“The Bank of Montreal poured cold water on the idea Canada’s housing market could be headed for a crash, suggesting that prices are only “moderately high across the country.”
“Expect the housing boom to cool rather than crash,” BMO’s chief economist Sherry Cooper and senior economist Sal Guatieri said in a report published Monday.
“While the housing boom is unlikely to continue unless mortgage rates drop much further, neither is it likely to bust.”
The bank says home values are indeed rising at a faster pace than they used to, but the signs are pointing to a soft landing where prices stabilize — not a hard correction where prices drop quickly by 20 per cent or more.
“In our view, the national housing market is more like a balloon than a bubble,” the bank said. “While bubbles always burst, a balloon often deflates slowly in the absence of a pin.” …
Average prices have grown more than twice as fast as family incomes since 2001, but BMO’s report argues there’s no reason to panic yet.
Nationally, home prices are 4.9 times higher than the average household income. A decade ago, that ratio was at 3.2.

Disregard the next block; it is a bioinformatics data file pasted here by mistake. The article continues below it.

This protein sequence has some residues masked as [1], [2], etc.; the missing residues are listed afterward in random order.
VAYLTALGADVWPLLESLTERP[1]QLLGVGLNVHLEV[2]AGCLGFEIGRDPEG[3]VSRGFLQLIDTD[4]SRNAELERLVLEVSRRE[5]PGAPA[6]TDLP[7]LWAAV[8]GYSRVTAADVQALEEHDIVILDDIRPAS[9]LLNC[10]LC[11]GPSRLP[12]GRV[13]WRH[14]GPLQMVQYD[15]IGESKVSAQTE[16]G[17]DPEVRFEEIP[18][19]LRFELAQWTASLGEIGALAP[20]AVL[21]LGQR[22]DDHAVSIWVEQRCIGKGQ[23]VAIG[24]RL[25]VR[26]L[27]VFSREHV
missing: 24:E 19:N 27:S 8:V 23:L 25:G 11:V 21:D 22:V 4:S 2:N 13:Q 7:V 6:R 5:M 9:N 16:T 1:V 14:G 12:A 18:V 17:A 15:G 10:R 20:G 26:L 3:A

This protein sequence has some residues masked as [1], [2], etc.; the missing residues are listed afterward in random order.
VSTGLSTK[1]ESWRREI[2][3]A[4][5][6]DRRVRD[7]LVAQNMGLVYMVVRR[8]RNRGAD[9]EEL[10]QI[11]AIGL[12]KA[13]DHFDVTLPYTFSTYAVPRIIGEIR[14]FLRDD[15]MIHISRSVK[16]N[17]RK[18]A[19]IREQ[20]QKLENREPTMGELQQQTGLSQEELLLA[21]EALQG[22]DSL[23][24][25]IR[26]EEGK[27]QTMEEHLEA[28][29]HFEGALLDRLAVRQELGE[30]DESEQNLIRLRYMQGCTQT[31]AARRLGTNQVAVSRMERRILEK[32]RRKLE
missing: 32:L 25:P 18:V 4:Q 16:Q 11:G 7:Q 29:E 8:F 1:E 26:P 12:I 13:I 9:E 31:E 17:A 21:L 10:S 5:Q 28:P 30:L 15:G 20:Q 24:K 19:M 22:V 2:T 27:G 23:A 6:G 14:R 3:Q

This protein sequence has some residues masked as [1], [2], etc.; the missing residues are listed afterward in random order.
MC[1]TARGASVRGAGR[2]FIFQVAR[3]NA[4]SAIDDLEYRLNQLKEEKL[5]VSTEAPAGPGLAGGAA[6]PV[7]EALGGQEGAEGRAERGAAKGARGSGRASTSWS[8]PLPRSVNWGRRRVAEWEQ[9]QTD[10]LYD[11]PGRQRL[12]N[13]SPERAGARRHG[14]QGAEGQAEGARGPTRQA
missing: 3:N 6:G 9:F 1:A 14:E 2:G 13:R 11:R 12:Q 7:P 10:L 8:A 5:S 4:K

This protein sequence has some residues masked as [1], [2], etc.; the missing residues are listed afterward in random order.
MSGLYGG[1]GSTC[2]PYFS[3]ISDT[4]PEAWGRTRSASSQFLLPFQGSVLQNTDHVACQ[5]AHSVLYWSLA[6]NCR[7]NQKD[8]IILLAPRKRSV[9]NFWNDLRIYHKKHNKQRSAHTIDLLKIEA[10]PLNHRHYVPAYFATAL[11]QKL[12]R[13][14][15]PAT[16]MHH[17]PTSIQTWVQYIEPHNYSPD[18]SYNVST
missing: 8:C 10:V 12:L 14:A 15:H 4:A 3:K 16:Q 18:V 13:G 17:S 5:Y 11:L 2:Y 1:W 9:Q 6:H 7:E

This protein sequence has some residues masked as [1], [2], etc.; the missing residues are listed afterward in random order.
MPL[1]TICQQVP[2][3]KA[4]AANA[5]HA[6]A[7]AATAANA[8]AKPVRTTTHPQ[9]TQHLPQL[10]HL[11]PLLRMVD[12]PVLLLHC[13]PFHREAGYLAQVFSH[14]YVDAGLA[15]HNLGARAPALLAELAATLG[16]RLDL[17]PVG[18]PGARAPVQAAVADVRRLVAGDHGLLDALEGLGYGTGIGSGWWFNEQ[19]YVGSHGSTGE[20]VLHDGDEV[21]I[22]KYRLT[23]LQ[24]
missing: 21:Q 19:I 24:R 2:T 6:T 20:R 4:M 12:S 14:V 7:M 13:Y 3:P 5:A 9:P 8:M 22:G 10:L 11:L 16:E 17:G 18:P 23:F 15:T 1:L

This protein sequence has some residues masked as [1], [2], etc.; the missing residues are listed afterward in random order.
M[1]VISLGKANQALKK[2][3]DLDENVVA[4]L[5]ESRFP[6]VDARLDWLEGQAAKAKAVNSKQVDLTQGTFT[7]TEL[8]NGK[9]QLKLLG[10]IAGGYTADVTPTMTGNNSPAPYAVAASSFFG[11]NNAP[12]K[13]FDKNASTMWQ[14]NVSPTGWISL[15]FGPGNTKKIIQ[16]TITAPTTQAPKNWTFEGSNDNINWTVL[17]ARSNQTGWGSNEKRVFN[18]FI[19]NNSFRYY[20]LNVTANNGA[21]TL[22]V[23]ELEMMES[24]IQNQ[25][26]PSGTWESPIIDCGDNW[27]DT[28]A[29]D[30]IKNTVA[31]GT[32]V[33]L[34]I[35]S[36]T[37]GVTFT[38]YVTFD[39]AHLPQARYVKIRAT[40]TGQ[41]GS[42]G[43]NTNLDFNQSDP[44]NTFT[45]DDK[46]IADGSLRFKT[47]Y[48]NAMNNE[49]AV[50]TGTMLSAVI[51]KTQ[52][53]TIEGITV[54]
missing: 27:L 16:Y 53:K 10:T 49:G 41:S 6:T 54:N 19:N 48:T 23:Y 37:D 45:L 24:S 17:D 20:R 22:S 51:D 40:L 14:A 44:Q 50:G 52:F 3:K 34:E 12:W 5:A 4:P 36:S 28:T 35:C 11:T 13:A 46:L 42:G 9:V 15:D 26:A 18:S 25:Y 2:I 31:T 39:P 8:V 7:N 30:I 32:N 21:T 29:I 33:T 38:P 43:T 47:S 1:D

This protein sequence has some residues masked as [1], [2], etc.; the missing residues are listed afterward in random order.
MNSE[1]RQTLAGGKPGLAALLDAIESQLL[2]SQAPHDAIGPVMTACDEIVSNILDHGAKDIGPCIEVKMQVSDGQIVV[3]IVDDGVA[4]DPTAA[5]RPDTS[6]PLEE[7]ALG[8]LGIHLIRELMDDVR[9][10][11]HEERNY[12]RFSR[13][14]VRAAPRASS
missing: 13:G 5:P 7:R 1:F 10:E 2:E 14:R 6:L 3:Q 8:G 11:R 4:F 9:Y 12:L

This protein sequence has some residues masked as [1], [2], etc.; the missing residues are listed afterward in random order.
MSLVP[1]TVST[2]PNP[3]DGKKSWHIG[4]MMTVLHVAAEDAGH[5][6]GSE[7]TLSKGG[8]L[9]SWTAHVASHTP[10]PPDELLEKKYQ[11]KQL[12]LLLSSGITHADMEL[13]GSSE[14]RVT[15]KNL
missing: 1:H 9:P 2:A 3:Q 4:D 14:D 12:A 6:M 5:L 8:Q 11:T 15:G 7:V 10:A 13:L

Some cities are hotter than others. Vancouver’s ratio currently sits at 10 times higher than average household income, Toronto’s is at 6.7, Montreal’s is at 4.5 while Halifax is at 3.8. Those are all on the high side, but if the market cools, that will allow incomes to catch up and move the price-to-income ratio lower, the bank argues.” …
The bank does note, however, three risks to the outlook. A sudden hike in interest rates, a widespread Canadian recession, or an economic slowdown in Asia reducing the number of foreign buyers would all take the air out of Canada’s housing market.
“But barring one of these triggers, however, a dramatic correction is unlikely,” the bank said.
– from ‘No housing crash coming in Canada, BMO says’, CBC, 30 Jan 2012
[hat-tips to Zerodown, HD, Potato, Don]
BMO report itself here: BMO 30 Jan 2012 pdf
What’s the difference between a balloon and a bubble?
It seems, from this report’s perspective, the only real difference is HOPE.
Hope that the bag of gas with a membranous cover will deflate slowly rather than implode. Otherwise, a balloon pretty much is a bubble. Both are, after all, largely made up of air.
We’d love to see the BMO math on the proposed ‘income catch up’. It simply isn’t going to happen. There is no way of price:income reconciliation other than via a dislocation, and, unlike BMO, we don’t think there is any need for a precipitating factor to start the implosion.
“There’s no reason to panic yet.”
Of course, by the time BMO warns you to panic, it’ll be obvious to everybody that it has indeed been a classic bubble.
This is all rear-view commentary, with a hefty dose of aforementioned hope. Pretty much useless to anybody attempting to make decisions concerning their own financial future.
Has anybody done an analysis of the predictive capacity of BMO Special reports over the last 12 years?